Tanyi said those comments were “very disparaging” and were not contained in the police report about his client. Njoka filed a criminal complaint against Atonfack in July 2020, but authorities did not act, Tanyi said. Atonfack declined to comment when reached for comment via messaging app in October 2021 and did not respond to a request for comment via messaging app in October 2022.
After having been denied access to his client for most of 2021, Tanyi told CPJ he was able to see him that November, and Njoka complained about poor sanitation and said he was being treated for malaria and stomach illnesses “almost every month.” In November 2022, Tanyi said the dehumanizing conditions in Kondengui persisted, including chronic overcrowding and inadequate food and drinking water, meaning that every time his client fell ill, his treatment and recovery took longer.
In February 2022, during the Africa Cup of Nations in Cameroon, CPJ and 26 other civil society organizations published an open letter calling for the release of journalists and others arbitrarily detained in the country.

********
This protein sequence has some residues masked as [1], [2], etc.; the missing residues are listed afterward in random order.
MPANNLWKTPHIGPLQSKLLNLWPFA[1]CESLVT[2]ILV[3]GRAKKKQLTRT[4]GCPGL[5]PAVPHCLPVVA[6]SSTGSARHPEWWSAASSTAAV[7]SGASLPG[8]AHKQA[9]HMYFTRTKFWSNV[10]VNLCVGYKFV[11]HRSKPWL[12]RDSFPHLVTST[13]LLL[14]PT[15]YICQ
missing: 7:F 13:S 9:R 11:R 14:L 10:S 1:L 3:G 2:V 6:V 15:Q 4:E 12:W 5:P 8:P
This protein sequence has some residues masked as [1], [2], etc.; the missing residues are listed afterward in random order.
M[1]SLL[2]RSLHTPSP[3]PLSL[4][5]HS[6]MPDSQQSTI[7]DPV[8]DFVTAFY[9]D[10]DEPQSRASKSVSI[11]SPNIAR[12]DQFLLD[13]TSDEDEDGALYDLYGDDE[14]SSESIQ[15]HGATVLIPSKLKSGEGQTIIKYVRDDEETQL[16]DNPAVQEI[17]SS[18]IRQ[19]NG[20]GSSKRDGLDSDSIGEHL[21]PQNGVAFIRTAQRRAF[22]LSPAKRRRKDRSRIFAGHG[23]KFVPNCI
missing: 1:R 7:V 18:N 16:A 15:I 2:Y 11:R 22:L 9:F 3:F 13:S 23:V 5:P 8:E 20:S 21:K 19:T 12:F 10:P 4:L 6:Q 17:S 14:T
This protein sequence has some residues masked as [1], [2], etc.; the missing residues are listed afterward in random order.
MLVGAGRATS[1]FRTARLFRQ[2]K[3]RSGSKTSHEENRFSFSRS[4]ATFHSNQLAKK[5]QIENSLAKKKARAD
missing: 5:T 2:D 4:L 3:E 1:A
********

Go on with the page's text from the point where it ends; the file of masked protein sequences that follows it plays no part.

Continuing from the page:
In May 2022, Njoka’s request to leave prison to attend his father’s funeral was denied, as CPJ reported. In September 2022, for the first time since his arrest more than two years earlier, Njoka was able to receive a prison visit from his wife, Tanyi said. Njoka has yet to see his children, the same person with knowledge of his circumstances told CPJ.
On June 6, 2022, Njoka appeared before a military tribunal, but in repeated court appearances following that date, the journalist’s case made no progress and he was not formally arraigned, Tanyi told CPJ. In a hearing on November 7, Njoka’s defense team insisted that Atonfack was not above the law and should be compelled to appear as the prosecution’s first witness, Tanyi said, adding that the case was adjourned to December 5.
CPJ’s calls, texts, and messages sent to Cameroonian government spokesperson Rene Sadi via messaging app, and to his adviser Charles Manda, went unanswered in October and November 2022, and an email sent to the government’s cabinet office did not receive a reply.